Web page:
What is the difference between the possessive adjective
suus (his, hers, its, theirs)
(and its declensions)
and the genitive, possessive pronoun
eius (of her, of him, of it)?
Can these words be used interchangeably?
All forms of se, including suus, normally refer to the subject of the main clause of the sentence. Eius, however, normally does not refer to this subject, but to someone else. So the two words have different meanings.
Sextus Tarquinius crudelis est. Lucretia praevidet mortem suam.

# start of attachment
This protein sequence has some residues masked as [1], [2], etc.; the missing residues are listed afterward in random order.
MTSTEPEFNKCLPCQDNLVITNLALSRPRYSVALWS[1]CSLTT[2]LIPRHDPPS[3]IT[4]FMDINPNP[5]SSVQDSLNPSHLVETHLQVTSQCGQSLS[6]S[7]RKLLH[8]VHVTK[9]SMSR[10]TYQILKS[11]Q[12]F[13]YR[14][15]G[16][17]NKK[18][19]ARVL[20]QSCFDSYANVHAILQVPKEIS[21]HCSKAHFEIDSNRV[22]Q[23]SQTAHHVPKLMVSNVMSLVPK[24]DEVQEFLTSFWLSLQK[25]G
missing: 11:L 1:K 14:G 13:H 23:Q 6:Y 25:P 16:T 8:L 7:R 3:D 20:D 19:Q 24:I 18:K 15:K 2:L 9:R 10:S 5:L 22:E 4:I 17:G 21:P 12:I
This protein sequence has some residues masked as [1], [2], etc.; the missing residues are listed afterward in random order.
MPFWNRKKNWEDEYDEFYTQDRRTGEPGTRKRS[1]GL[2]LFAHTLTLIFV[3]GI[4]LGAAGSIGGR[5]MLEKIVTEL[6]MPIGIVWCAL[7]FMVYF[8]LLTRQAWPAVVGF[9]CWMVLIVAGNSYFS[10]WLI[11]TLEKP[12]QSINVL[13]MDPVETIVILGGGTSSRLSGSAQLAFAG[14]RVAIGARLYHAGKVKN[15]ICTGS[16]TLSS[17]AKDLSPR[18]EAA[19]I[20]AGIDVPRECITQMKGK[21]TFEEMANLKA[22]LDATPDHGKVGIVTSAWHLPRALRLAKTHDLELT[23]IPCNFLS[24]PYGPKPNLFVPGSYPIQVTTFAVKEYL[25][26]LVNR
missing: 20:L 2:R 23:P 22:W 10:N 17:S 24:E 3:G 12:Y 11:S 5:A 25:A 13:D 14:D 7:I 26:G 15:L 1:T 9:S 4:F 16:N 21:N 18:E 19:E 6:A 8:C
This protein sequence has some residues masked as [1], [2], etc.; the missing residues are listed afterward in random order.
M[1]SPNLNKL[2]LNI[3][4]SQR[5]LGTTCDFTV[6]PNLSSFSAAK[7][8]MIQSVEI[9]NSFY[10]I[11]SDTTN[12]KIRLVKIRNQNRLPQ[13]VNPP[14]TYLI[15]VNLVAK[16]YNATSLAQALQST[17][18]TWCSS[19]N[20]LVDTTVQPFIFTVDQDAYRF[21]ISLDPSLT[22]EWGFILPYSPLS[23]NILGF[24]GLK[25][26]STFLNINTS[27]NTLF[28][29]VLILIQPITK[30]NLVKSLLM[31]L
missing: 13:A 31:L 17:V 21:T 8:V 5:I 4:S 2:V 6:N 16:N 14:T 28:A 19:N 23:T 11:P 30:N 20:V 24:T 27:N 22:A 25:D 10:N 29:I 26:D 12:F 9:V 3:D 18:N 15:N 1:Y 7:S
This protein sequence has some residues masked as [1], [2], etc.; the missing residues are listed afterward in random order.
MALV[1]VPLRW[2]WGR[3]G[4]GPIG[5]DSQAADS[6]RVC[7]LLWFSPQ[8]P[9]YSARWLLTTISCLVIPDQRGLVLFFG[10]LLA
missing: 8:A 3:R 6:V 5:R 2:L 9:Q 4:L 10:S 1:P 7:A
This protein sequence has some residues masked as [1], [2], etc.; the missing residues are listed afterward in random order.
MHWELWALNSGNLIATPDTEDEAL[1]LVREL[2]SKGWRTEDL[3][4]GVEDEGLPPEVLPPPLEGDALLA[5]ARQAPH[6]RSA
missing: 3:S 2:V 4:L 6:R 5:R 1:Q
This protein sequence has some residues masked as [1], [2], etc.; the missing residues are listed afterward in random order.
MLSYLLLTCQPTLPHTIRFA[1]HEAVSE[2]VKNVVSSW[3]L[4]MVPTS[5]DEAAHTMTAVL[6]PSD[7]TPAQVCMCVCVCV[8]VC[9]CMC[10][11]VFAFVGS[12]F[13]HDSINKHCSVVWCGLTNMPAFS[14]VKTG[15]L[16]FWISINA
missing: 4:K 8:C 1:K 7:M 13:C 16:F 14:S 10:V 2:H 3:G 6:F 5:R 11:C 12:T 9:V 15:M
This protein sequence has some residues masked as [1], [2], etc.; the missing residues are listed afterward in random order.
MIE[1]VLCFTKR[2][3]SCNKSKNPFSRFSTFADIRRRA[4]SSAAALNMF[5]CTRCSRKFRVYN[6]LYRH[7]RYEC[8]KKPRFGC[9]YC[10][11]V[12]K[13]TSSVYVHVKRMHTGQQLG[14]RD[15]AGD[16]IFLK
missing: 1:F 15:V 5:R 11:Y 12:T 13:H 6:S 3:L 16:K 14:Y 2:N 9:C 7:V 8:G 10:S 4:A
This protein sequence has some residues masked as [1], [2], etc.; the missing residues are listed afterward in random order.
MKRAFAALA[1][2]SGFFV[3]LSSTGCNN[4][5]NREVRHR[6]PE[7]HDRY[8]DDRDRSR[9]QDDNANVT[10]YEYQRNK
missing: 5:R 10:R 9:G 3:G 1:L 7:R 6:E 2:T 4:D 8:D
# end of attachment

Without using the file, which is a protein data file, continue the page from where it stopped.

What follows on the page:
"S.T. is cruel. Lucretia foresees her own death."
Sextus Tarquinius crudelis est. Lucretia praevidet mortem eius.
"S.T. is cruel. Lucretia foresees his death."
The words suam and eius must be interpreted this way in the examples above; suam cannot refer to Tarquinius, nor can eius refer to Lucretia.